Lesson learned: when announcing you’ll be offering less to your loyal customers, be prepared to respond and if you reverse your decision, be even more prepared to launch endless campaigns to dispel any myths about your brand. It’s hard to announce anything that could disappoint fans, but doing so can be graceful so long as consumers are well informed.
7. ExxonMobil proves how to fail during a crisis
We know, we know, everyone likes to tell you to fail often and/or fail faster, but sometimes a failure is just a failure, as is the case in a spring surprise for Mayflower, AR residents who woke up to crude oil flooding their neighborhood after a pipeline burst. ExxonMobil and the government jumped into action, but their response to journalists fell short. One Exxon official stated, “If you have been harmed by this spill then we’re going to look at how to make that right.” Is that enough to help assuage the situation for devastated homeowners?
Lesson learned: When your company is so guilty that it hurts, your positioning better reflect the nature of the situation. “We’re sorry, guys, okay bye” doesn’t compare to a heartfelt response that is jam packed with details – how something happened, what you are doing to make things right, what the future holds, and how people can directly contact you for deeper details. Your crisis may not be as devastating as an oil spill on land, but it could still impact and upset your customers.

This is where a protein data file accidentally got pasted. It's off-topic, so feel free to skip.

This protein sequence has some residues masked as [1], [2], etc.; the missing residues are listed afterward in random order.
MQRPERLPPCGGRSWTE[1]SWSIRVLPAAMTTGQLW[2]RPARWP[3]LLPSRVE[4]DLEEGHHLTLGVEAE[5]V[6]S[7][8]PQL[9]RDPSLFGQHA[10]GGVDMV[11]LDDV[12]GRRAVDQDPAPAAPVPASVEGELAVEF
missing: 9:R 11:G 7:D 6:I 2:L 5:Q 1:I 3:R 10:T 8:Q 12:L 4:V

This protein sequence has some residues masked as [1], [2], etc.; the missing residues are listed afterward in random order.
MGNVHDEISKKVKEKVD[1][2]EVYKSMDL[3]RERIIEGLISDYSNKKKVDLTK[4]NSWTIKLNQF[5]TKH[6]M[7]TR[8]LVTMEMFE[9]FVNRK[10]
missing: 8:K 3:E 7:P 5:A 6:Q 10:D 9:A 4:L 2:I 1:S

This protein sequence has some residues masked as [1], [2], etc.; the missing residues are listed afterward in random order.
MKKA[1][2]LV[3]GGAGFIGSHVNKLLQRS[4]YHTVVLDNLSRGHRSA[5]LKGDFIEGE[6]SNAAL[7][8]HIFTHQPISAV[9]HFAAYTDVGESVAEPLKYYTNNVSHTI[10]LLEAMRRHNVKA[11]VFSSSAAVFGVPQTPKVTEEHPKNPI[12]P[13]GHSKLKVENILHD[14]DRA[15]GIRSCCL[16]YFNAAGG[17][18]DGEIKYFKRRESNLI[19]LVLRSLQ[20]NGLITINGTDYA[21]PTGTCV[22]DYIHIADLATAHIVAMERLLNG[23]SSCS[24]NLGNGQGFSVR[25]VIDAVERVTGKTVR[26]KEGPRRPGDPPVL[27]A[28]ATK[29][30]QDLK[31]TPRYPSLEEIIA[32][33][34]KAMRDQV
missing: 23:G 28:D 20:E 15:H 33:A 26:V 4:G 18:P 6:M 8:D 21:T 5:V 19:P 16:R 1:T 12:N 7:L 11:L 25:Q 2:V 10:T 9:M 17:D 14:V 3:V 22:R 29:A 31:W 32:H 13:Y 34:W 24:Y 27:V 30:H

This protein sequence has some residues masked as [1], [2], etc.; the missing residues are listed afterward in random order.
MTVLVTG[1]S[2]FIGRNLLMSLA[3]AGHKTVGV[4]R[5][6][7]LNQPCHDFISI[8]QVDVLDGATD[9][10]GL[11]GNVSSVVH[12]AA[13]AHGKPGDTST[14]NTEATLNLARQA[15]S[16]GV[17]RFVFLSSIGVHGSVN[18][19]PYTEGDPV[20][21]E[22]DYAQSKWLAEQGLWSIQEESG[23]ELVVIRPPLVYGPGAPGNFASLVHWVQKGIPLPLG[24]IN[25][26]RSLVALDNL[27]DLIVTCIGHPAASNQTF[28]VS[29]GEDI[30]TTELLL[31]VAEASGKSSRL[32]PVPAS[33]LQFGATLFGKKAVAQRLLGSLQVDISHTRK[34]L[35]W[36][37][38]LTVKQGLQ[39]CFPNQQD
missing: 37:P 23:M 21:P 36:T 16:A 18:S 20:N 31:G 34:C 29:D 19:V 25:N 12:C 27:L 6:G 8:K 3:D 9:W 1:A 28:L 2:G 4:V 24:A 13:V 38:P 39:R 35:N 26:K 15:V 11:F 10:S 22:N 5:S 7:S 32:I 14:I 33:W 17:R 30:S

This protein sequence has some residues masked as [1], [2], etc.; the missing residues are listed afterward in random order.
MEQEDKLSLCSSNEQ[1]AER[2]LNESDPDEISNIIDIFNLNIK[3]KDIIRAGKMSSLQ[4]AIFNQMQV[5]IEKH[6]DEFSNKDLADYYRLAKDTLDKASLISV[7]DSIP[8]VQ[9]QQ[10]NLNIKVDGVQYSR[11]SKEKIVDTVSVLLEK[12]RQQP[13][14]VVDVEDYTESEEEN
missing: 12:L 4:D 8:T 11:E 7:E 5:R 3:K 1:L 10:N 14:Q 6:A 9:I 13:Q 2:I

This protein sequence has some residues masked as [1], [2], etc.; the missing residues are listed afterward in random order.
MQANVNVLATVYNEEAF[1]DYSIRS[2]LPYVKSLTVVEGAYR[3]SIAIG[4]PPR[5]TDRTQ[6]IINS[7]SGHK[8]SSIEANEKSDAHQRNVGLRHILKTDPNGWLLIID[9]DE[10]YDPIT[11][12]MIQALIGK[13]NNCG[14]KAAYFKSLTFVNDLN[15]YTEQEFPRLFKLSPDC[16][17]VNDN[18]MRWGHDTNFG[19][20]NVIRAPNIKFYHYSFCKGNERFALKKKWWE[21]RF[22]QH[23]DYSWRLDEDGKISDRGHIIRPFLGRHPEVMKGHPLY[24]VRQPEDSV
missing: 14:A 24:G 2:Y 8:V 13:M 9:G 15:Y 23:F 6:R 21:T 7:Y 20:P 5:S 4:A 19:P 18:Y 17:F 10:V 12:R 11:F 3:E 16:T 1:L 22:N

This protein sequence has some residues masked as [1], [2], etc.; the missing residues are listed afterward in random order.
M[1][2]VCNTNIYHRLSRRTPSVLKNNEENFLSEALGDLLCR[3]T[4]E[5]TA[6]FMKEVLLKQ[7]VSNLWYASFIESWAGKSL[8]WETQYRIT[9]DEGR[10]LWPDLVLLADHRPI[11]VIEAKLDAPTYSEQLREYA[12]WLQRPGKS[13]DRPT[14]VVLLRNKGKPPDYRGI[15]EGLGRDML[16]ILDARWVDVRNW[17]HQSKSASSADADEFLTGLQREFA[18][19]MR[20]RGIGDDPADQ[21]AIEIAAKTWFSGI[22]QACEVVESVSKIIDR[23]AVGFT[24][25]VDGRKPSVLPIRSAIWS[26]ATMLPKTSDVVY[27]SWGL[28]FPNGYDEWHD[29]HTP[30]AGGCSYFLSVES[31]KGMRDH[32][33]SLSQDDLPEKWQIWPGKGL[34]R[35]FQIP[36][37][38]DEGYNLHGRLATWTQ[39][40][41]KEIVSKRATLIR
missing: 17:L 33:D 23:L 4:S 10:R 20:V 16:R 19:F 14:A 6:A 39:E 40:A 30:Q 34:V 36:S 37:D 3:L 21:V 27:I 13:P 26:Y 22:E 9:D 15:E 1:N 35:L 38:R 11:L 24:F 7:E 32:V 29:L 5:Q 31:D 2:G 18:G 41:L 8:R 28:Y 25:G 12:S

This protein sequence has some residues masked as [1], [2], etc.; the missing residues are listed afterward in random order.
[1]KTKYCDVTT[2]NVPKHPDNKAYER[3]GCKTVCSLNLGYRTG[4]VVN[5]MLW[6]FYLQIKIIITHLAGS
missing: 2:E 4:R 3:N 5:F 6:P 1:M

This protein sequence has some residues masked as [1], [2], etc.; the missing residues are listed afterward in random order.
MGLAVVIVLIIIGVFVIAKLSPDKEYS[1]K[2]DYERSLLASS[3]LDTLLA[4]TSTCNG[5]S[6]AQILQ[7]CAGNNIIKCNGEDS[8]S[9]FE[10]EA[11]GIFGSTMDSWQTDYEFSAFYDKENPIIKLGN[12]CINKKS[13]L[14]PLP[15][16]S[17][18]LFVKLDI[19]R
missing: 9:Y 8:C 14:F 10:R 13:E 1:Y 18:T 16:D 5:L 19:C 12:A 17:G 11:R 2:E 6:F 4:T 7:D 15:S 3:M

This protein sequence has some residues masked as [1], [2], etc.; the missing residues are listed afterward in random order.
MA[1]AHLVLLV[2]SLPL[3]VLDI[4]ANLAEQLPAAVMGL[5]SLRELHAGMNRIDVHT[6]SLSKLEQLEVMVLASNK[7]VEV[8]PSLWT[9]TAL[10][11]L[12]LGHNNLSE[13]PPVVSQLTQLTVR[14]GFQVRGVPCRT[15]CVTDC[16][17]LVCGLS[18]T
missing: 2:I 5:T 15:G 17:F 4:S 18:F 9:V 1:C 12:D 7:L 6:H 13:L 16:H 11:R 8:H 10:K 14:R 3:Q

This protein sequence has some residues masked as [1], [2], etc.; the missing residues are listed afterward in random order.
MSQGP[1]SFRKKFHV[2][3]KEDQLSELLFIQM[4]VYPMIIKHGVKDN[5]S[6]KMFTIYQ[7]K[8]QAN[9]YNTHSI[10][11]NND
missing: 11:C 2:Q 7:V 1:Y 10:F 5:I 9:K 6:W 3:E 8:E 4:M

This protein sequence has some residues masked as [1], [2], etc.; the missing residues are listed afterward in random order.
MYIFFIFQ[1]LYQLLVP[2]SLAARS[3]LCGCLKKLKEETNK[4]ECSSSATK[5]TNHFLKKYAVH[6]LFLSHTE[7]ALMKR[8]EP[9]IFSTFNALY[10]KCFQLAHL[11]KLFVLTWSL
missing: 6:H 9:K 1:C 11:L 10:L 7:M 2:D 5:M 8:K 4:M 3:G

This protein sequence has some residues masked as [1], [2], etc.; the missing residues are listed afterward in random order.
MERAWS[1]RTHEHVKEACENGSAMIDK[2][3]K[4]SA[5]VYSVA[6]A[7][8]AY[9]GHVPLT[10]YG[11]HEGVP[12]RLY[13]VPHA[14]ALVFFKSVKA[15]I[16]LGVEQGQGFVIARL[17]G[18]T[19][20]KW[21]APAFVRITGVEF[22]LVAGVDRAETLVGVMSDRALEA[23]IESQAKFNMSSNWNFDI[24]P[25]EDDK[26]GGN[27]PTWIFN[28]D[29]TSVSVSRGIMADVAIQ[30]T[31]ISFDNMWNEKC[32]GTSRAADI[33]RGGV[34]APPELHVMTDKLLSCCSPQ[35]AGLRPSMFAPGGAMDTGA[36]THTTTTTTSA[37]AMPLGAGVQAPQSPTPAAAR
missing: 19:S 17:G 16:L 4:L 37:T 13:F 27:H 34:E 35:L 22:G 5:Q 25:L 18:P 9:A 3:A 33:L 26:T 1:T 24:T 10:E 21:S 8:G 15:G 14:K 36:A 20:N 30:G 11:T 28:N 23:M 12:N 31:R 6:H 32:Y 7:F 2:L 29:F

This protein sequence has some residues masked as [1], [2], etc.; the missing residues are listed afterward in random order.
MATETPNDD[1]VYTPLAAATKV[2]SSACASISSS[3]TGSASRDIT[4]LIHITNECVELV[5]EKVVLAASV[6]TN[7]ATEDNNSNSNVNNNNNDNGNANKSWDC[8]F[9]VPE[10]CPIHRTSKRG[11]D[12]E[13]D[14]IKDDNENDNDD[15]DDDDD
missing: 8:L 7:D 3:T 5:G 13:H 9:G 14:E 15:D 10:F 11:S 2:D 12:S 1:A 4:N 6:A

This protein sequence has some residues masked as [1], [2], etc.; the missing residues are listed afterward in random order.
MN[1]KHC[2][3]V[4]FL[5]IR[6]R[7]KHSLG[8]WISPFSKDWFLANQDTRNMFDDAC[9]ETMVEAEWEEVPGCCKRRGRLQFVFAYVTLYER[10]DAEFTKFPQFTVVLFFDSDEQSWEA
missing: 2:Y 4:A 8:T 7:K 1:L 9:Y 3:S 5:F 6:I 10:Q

8. Airbnb responds with grace and elegance
A few years back, Airbnb grabbed headlines as one user’s home was destroyed by a renter – the renter stole her credit cards and passport, “pillaging” her home. The user then alleged that Airbnb attempted to keep her quiet, meanwhile another user came out to tell a similar story of destroyed property, stolen identities, stolen goods and meth pipes left behind. Airbnb scrambled and responded with a detailed, wonderful apology taking fault and adopting their “commitment to trust and safety” program which offers a $50,000 to cover Airbnb users from loss or damage from theft or vandalism by another Airbnb guest, and doubled the customer support team, opened a 24 hour customer hotline, a review team for any reports, added verified profiles, and made the CEO’s email public, and verified profiles.
Lesson learned: many times gurus advise to just say you’re sorry and move on, but we all know that is shorting the consumer. Learning from your mistakes, owning them, and then actually making changes to your company is the greatest public relations move any brand can make.